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At the high port

At the high port

With favourable government policies and the Make in India initiative, the ports sector, along with logistics, is likely to get a boost. However, the key lies in effective execution.

The growth graph of the sector seems to be on a rising trend. Cargo traffic, which recorded 1,052 million metric tonne (MMT) in 2015, is expected to reach 1,758 MMT by 2017. Container-handling in FY2015 expanded to 8 million twenty foot-equivalent units (TEUs) from 7.46 million TEUs. The data also showed that containerised cargo tonnage grew four per cent to 119 million tonne. The handling capacity of major ports in India is sufficient to match trade demand. The capacity of all the major ports as on March 31, 2015 was 871.52 MMT, compared with 581.54 MMT in cargo traffic handled through 2014-15. Thus, the capacity utilisation through 2014û15 was around 66 per cent.

The government has taken several measures to improve operational efficiency through mechanisation, deepening the draft and speedy evacuations. It has allowed foreign direct investment (FDI) of up to 100 per cent under the automatic route for port and harbour construction and maintenance projects. It has also facilitated a 10-year tax holiday to enterprises that develop, maintain and operate ports, inland waterways and inland ports. Make in India is also likely to push the growth of the sector, with an augmentation in import of raw materials and export of finished goods. Public private participation (PPP) is being pitched as a major growth initiative, with the government pegging a higher share from the private players to boost the sector. Nevertheless, viability of the PPP projects is a significant talking point. Having borne the brunt of project cancellations previously on account of deferred finance closure and the like, the private bidders may observe immense caution. Investors can be lured only when road, rail and port evacuation are seamless. Despite having networks of roads, rails, over hundreds of airports, 13 major and 200 non-major ports, last mile connectivity has fallen short of the mark. Land acquisition, MoEF clearance, concession agreement, bidding and dispute resolution process are among other loopholes of the sector.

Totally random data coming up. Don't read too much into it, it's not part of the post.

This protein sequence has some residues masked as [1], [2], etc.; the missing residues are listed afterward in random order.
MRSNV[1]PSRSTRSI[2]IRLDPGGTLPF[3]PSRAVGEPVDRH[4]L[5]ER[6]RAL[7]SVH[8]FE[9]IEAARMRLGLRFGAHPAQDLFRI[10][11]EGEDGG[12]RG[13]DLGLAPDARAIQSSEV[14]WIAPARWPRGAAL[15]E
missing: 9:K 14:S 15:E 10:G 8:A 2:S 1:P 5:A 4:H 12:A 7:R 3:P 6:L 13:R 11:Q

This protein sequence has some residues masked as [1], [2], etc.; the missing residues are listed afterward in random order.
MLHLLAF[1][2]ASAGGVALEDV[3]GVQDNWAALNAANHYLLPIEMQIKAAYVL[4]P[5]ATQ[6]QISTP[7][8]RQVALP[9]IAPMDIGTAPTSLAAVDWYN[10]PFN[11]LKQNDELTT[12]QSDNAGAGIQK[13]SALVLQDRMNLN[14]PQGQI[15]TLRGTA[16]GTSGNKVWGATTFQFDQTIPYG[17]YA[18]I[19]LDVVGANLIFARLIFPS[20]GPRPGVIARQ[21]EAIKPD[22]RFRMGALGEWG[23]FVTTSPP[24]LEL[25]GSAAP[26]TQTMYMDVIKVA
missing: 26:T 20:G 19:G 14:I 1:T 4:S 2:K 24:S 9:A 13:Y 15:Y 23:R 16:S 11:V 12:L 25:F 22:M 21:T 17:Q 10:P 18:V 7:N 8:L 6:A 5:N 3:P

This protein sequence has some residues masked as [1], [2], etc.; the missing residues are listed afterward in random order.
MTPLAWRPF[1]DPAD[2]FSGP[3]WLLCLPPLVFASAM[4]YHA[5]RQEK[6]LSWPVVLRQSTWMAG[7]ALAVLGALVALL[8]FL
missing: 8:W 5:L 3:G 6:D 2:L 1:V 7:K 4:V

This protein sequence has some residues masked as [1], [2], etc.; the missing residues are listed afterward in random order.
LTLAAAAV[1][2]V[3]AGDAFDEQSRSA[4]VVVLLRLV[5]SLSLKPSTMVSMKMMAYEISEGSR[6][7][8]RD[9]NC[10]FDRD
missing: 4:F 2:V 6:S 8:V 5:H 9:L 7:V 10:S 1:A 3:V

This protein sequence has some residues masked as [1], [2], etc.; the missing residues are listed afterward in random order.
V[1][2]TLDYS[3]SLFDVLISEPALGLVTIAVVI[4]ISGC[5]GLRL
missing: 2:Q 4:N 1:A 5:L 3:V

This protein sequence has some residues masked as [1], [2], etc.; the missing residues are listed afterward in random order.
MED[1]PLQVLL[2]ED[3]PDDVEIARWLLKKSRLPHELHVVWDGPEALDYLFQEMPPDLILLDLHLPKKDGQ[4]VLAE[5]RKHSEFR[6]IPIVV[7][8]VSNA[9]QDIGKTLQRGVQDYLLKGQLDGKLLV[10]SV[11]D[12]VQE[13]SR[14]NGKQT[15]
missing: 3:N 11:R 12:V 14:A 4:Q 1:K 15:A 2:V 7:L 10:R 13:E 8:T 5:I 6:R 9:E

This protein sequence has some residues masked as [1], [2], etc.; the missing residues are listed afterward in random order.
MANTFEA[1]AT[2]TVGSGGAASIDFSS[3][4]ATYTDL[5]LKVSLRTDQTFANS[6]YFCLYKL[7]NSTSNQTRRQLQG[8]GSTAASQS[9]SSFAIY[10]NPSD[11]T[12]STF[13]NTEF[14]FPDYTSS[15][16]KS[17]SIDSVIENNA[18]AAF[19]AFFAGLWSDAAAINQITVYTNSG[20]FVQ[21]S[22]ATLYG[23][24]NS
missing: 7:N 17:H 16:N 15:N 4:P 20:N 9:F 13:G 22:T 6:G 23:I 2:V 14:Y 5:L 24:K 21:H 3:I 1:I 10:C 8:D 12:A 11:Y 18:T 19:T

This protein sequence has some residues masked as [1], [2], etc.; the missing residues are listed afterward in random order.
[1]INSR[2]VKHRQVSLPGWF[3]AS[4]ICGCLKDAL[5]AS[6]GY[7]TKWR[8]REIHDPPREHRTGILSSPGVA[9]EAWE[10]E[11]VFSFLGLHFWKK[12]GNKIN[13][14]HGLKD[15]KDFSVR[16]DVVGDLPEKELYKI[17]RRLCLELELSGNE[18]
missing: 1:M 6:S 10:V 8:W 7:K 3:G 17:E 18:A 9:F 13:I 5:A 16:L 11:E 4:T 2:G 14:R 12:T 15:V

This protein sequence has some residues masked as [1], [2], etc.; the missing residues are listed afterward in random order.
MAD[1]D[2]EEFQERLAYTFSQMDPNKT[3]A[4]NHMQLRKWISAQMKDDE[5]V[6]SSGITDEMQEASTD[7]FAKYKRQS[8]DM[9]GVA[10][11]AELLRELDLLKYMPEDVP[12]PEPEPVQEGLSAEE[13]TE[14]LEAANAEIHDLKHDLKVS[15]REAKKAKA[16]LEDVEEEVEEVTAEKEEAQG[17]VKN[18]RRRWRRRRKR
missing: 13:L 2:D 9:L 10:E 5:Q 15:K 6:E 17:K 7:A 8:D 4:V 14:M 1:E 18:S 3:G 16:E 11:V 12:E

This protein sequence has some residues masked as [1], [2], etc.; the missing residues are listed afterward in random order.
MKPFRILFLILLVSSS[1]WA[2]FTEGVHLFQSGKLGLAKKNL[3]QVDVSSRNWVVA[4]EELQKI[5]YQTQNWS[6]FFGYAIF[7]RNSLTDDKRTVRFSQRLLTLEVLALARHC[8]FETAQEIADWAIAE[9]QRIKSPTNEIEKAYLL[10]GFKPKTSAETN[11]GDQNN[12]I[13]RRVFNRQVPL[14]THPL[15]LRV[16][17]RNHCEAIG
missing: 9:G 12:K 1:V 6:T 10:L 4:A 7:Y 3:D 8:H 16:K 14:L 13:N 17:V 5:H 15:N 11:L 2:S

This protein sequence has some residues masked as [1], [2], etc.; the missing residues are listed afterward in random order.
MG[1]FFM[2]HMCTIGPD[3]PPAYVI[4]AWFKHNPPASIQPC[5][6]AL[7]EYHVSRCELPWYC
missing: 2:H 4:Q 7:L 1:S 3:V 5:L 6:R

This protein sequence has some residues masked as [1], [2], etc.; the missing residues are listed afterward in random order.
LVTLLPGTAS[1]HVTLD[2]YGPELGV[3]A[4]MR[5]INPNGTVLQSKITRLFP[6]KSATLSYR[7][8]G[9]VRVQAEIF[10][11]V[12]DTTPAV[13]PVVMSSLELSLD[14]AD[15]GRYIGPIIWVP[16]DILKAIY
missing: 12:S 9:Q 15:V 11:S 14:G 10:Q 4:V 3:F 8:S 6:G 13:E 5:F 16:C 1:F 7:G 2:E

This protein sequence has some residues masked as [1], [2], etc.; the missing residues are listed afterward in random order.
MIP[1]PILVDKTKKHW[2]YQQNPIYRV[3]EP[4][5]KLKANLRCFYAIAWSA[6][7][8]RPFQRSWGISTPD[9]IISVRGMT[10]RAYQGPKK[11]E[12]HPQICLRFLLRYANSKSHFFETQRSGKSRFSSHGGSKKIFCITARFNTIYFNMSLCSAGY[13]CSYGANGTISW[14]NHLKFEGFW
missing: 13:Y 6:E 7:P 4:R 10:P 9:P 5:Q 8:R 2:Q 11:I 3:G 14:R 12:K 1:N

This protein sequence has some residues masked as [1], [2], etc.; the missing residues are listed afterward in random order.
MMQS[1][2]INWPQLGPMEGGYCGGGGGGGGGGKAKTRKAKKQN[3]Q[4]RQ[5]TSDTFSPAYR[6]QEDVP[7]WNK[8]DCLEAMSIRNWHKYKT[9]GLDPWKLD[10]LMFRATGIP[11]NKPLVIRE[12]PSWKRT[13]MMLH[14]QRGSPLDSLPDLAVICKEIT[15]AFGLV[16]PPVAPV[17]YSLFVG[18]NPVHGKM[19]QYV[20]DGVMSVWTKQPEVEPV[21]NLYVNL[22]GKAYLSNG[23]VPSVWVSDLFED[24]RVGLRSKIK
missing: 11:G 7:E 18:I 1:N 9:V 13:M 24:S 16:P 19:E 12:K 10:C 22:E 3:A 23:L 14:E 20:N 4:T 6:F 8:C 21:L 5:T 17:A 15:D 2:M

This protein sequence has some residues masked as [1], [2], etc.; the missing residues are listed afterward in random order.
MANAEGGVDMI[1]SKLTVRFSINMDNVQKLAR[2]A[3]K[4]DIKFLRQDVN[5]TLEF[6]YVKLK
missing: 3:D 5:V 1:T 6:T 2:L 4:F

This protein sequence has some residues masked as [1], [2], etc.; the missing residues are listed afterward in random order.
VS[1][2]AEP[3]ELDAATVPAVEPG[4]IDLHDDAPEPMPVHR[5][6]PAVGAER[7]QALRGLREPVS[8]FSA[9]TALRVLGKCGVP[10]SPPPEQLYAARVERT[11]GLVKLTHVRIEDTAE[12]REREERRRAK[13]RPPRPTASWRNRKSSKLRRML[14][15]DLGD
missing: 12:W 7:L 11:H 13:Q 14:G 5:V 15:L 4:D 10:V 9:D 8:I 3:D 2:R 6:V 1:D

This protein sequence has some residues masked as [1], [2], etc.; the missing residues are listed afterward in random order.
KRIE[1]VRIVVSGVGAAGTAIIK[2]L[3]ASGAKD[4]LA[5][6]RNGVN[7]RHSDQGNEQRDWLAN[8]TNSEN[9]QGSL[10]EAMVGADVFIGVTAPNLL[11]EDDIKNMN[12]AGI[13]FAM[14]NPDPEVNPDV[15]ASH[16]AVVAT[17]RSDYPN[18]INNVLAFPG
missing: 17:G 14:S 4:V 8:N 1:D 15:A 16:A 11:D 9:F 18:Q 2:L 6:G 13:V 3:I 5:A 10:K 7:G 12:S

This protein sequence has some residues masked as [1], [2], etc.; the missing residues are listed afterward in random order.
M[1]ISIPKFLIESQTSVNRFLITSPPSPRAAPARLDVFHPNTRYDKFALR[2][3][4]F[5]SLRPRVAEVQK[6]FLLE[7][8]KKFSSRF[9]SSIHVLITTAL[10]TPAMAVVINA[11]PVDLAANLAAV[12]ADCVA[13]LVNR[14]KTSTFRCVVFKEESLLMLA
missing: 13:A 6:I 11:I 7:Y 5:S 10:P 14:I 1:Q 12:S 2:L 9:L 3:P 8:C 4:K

The formation of a special purpose vehicle (SPV) to provide efficient rail evacuation systems to major ports is a significant step that will enhance handling capacity and efficiency. Rail connectivity to ports will thus expedite last mile connectivity to hinterland. There has been con¡siderable growth in the logistics industry in India. Container handling at Indian ports has shown a CAGR of around 10 per cent over the last 10 years. From a mere combination of transportation and storage services, logistics is fast emerging as a strategic function, involving end-to-end solutions that improve efficiencies.

Logistics companies are facing the challenge of rapidly scaling up their infra¡structure and operations to cater to the large surge in demand from e-tailers. The roll-out of GST is expected to play a major role in the growth of the sector. However, India´s persis¡tent weak industrial activity and low inter¡national trade volumes impacting multiple segments of the industry could result in a negative outlook.

A reduction in EBITDA margins significantly below FY14 levels could considerably weaken the credit metrics of industry players. In FY16, the revival of manufacturing and mining activities could boost the logistics sector; however, the possible decline in agricultural output due to deficient rainfall could pose a drag. Dedicated Freight Corridor is also progressing and is likely to be commissioned by 2019, which is expected to give a major boost to last mile connectivity.

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